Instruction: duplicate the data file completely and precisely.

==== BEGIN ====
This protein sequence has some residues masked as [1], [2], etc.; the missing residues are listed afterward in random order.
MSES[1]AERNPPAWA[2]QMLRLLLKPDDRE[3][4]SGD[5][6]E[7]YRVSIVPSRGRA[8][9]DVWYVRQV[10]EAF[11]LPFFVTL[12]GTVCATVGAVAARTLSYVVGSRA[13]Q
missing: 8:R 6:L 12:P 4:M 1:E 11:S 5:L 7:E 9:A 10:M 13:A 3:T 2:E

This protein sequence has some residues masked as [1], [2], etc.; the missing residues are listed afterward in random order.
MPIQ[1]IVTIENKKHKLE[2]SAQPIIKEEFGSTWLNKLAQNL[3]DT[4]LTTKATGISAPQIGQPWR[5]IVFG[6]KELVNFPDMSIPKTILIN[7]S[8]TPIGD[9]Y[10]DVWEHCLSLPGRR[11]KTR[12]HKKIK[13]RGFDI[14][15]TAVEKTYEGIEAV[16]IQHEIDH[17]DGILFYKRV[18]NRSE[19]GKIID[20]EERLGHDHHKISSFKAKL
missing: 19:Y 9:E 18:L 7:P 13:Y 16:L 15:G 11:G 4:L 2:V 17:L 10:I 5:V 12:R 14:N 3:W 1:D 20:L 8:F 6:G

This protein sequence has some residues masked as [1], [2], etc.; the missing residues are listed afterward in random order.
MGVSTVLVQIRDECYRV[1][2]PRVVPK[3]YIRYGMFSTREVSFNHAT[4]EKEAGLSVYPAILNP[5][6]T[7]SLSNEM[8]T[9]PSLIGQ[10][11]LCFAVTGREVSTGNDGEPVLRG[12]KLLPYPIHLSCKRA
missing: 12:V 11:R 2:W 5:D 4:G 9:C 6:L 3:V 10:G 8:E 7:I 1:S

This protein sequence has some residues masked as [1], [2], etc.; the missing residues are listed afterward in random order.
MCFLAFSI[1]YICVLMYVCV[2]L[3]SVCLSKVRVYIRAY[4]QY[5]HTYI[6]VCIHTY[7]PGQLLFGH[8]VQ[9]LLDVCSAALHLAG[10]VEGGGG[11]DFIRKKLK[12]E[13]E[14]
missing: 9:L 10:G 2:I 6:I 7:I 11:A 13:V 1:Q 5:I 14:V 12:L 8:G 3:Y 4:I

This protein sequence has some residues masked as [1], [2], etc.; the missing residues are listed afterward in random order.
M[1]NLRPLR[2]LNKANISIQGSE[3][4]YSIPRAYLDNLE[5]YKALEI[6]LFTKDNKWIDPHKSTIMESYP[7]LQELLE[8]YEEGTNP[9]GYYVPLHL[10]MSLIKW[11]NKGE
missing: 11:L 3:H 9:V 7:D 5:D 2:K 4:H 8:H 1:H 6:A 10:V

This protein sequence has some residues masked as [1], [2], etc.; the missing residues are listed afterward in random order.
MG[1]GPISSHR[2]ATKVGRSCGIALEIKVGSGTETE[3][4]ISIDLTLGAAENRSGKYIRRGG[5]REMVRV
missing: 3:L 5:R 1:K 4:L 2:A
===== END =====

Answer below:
This protein sequence has some residues masked as [1], [2], etc.; the missing residues are listed afterward in random order.
MSES[1]AERNPPAWA[2]QMLRLLLKPDDRE[3][4]SGD[5][6]E[7]YRVSIVPSRGRA[8][9]DVWYVRQV[10]EAF[11]LPFFVTL[12]GTVCATVGAVAARTLSYVVGSRA[13]Q
missing: 8:R 6:L 12:P 4:M 1:E 11:S 5:L 7:E 9:A 10:M 13:A 3:T 2:E

This protein sequence has some residues masked as [1], [2], etc.; the missing residues are listed afterward in random order.
MPIQ[1]IVTIENKKHKLE[2]SAQPIIKEEFGSTWLNKLAQNL[3]DT[4]LTTKATGISAPQIGQPWR[5]IVFG[6]KELVNFPDMSIPKTILIN[7]S[8]TPIGD[9]Y[10]DVWEHCLSLPGRR[11]KTR[12]HKKIK[13]RGFDI[14][15]TAVEKTYEGIEAV[16]IQHEIDH[17]DGILFYKRV[18]NRSE[19]GKIID[20]EERLGHDHHKISSFKAKL
missing: 19:Y 9:E 18:L 7:P 13:Y 16:L 15:G 11:G 4:L 2:V 17:L 10:I 5:V 12:R 14:N 3:W 1:D 20:L 8:F 6:G

This protein sequence has some residues masked as [1], [2], etc.; the missing residues are listed afterward in random order.
MGVSTVLVQIRDECYRV[1][2]PRVVPK[3]YIRYGMFSTREVSFNHAT[4]EKEAGLSVYPAILNP[5][6]T[7]SLSNEM[8]T[9]PSLIGQ[10][11]LCFAVTGREVSTGNDGEPVLRG[12]KLLPYPIHLSCKRA
missing: 12:V 11:R 2:W 5:D 4:G 9:C 6:L 3:V 10:G 8:E 7:I 1:S

This protein sequence has some residues masked as [1], [2], etc.; the missing residues are listed afterward in random order.
MCFLAFSI[1]YICVLMYVCV[2]L[3]SVCLSKVRVYIRAY[4]QY[5]HTYI[6]VCIHTY[7]PGQLLFGH[8]VQ[9]LLDVCSAALHLAG[10]VEGGGG[11]DFIRKKLK[12]E[13]E[14]
missing: 9:L 10:G 2:I 6:I 7:I 11:A 13:V 1:Q 5:I 14:V 12:L 8:G 3:Y 4:I

This protein sequence has some residues masked as [1], [2], etc.; the missing residues are listed afterward in random order.
M[1]NLRPLR[2]LNKANISIQGSE[3][4]YSIPRAYLDNLE[5]YKALEI[6]LFTKDNKWIDPHKSTIMESYP[7]LQELLE[8]YEEGTNP[9]GYYVPLHL[10]MSLIKW[11]NKGE
missing: 11:L 3:H 9:V 7:D 5:D 2:K 4:H 8:H 1:H 6:A 10:V

This protein sequence has some residues masked as [1], [2], etc.; the missing residues are listed afterward in random order.
MG[1]GPISSHR[2]ATKVGRSCGIALEIKVGSGTETE[3][4]ISIDLTLGAAENRSGKYIRRGG[5]REMVRV
missing: 3:L 5:R 1:K 4:L 2:A